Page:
Information Notice No. 84-65: Underrated Fuses Which May Adversely Affect Operation of Essential Electrical Equipment
SSINS No.: 6835
August 16, 1984
NUCLEAR REGULATORY COMMISSION
OFFICE OF INSPECTION AND ENFORCEMENT
WASHINGTON, DC 20555
August 16, 1984
Information Notice No. 84-65: UNDERRATED FUSES WHICH MAY ADVERSELY
AFFECT OPERATION OF ESSENTIAL ELECTRICAL
All nuclear power reactor facilities holding an operating license (OL) or a
construction permit (CP).
This information notice is to inform OL and CP holders of a potential
generic problem involving the use of certain fuses which have improper
voltage ratings. Using improperly rated fuses may result in an electrical
ground fault through the fuse. This ground fault condition could lead to
losses of other essential electrical services needed for safe plant
operation. The information contained in this notice does not constitute NRC
requirements and no specific actions or written responses are required.
However, recipients are expected to review the information for applicability
to their facilities and take appropriate actions.
Nuclear power plants use dc power fuses to provide circuit isolation that
protects vital load systems from faulted conditions in nonvital load
systems. They also are used to provide circuit isolation between a faulted
load and other subloads within a large power distribution system.
Underwriters Laboratories (UL) Standard 198L (July 6, 1981) defines
stringent test time constants to determine voltage and interrupting ratings
of fuses for use in dc power circuits. Cartridge type fuses for industrial
use at 125, 250, 300 and 600 volt dc and current ratings up to 600 amperes
must be tested to the requirements of UL 198L to be UL listed. The
acceptance values of these tests are described in the standard. UL 198L also
requires that production fuses previously qualified to UL 198L be marked
with the dc voltage rating and the dc interrupting rating.
Coordination involving isolation and interrupting capabilities between
electrical subsystems in a power plant can only be accomplished with proper
circuit breaker and fuse applications. The time constant of fuses is an
important parameter in this coordination.
August 16, 1984
Page 2 of 2
On May 30, 1984, Washington Public Power System, Unit 2 (WNP-2) reported a
deficiency in dc voltage ratings that could result in loss of vital buses
because of an electrical fault in nonvital equipment. Identified fuse types
FRN and TR-R were manufactured by Bussman and Gould-Showmut respectively.
These fuses are rated for 250-V dc applications and were installed to
isolate a vital 250-V dc bus from a nonvital electrical system under fault
conditions. The licensee had found, through discussion with these vendors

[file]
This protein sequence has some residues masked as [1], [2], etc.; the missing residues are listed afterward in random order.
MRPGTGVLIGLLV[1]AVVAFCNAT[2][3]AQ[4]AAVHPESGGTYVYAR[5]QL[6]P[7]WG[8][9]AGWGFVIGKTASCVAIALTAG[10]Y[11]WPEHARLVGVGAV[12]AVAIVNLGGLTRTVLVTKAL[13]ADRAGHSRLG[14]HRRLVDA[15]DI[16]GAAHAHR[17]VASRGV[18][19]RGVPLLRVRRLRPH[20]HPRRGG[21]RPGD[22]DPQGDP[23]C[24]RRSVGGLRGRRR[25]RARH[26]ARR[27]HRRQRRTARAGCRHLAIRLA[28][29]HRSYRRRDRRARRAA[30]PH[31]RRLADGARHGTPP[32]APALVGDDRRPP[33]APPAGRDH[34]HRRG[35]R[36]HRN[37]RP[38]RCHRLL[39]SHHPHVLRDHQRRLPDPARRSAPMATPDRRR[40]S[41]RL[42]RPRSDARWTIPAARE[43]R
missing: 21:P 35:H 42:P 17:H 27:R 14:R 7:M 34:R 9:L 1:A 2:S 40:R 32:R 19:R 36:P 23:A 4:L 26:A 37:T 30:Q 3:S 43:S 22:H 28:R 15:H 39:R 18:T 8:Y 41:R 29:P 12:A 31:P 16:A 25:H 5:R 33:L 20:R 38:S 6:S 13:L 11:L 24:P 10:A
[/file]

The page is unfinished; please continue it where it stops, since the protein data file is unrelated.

that in 1981, when testing these fuses to UL 198L Standard they determined
that certain current ranges of the fuses failed to isolate (open) fault
currents at 250V-dc in the time specified in the Standard. Fuses made by the
previously mentioned manufacturers having current ranges of 15-30 amperes
and 70-100 amperes did not clear the circuit satisfactorily.
The manufacturers have since revised their specification sheets to reflect
new (lower) dc voltage ratings. (The voltage ratings were reduced from 250-V
dc to about 200-V dc for the affected fuses.) The fuses are of commercial
grade and the manufacturers have not issued any other form of generic
communication to inform the end-users of the change.
The deficiency at WNP-2 was discovered by an engineer who was reviewing the
specifications of the in-plant fuses against a revised specification sheet
from the vendor. The concern as discussed, relates to a fault that occurs in
the nonvital portion of the circuit that could lead to failure of the fuse
by arcing to ground, which may cause the vital bus supply feed breakers
located "upstream" of the fuse to open resulting in loss of that complete
Because the fuses are used extensively by both PWR and BWR power plants, the
problem may have generic implications.
The licensee of WNP 2 has replaced all affected fuses and fuse holders with
proper rated components.
If you have any questions regarding this matter, please contact the Regional
Administrator of the appropriate NRC Regional Office or this office.
Edward L. Jordan, Director
Division of Emergency Preparedness
and Engineering Response
Office of Inspection and Enforcement
Technical contact: V. D. Thomas, IE
Attachment: List of Recently Issued IE Information Notices
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